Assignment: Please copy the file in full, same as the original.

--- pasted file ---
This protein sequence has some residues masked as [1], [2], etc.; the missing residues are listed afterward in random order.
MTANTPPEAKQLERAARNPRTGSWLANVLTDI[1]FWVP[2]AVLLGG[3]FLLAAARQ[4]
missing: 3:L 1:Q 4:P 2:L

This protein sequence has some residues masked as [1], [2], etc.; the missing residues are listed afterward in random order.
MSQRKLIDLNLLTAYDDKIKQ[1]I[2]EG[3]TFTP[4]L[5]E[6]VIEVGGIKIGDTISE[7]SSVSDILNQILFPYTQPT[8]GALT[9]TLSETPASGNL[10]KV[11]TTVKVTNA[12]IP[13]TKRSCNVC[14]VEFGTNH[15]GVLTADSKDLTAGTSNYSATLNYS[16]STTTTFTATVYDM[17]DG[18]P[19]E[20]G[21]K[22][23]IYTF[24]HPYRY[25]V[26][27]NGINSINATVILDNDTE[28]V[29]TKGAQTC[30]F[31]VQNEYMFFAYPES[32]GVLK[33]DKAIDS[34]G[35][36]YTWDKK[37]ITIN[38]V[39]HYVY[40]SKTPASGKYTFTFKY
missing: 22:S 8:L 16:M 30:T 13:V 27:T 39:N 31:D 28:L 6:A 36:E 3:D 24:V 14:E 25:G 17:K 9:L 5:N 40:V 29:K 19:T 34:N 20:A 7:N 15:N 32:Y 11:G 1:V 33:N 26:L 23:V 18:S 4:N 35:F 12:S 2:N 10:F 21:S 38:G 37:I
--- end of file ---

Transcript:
This protein sequence has some residues masked as [1], [2], etc.; the missing residues are listed afterward in random order.
MTANTPPEAKQLERAARNPRTGSWLANVLTDI[1]FWVP[2]AVLLGG[3]FLLAAARQ[4]
missing: 3:L 1:Q 4:P 2:L

This protein sequence has some residues masked as [1], [2], etc.; the missing residues are listed afterward in random order.
MSQRKLIDLNLLTAYDDKIKQ[1]I[2]EG[3]TFTP[4]L[5]E[6]VIEVGGIKIGDTISE[7]SSVSDILNQILFPYTQPT[8]GALT[9]TLSETPASGNL[10]KV[11]TTVKVTNA[12]IP[13]TKRSCNVC[14]VEFGTNH[15]GVLTADSKDLTAGTSNYSATLNYS[16]STTTTFTATVYDM[17]DG[18]P[19]E[20]G[21]K[22][23]IYTF[24]HPYRY[25]V[26][27]NGINSINATVILDNDTE[28]V[29]TKGAQTC[30]F[31]VQNEYMFFAYPES[32]GVLK[33]DKAIDS[34]G[35][36]YTWDKK[37]ITIN[38]V[39]HYVY[40]SKTPASGKYTFTFKY
missing: 22:S 8:L 16:M 30:T 13:V 27:T 39:N 31:D 28:L 6:A 36:E 3:D 24:V 14:E 25:G 17:K 9:L 5:N 40:V 29:K 19:T 34:N 20:A 7:N 15:N 32:Y 11:G 1:V 33:N 26:L 23:V 18:S 4:N 35:F 12:S 2:N 10:F 21:S 38:G 37:I